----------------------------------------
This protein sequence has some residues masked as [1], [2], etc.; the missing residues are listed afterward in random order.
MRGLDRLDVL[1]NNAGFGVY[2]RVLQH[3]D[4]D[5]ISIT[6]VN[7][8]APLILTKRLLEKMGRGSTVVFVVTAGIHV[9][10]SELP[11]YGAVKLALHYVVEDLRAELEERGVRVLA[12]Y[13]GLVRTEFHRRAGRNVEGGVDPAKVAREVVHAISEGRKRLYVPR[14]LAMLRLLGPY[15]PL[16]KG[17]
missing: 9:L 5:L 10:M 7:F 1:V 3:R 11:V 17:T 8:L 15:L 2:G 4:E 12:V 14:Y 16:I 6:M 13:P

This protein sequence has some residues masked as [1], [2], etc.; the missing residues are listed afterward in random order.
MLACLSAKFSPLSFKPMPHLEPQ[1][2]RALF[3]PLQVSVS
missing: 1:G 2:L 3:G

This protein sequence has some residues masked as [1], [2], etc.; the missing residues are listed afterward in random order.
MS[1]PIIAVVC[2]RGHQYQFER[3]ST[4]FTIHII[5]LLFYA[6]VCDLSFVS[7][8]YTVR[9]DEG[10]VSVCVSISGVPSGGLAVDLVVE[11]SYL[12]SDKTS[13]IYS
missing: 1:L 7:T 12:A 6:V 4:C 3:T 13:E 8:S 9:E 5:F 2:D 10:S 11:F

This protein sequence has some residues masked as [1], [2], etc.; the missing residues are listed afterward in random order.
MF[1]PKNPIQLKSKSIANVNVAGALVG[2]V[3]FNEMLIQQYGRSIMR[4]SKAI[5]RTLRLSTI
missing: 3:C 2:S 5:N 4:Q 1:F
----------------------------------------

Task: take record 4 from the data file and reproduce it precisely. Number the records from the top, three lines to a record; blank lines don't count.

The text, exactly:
This protein sequence has some residues masked as [1], [2], etc.; the missing residues are listed afterward in random order.
MF[1]PKNPIQLKSKSIANVNVAGALVG[2]V[3]FNEMLIQQYGRSIMR[4]SKAI[5]RTLRLSTI
missing: 3:C 2:S 5:N 4:Q 1:F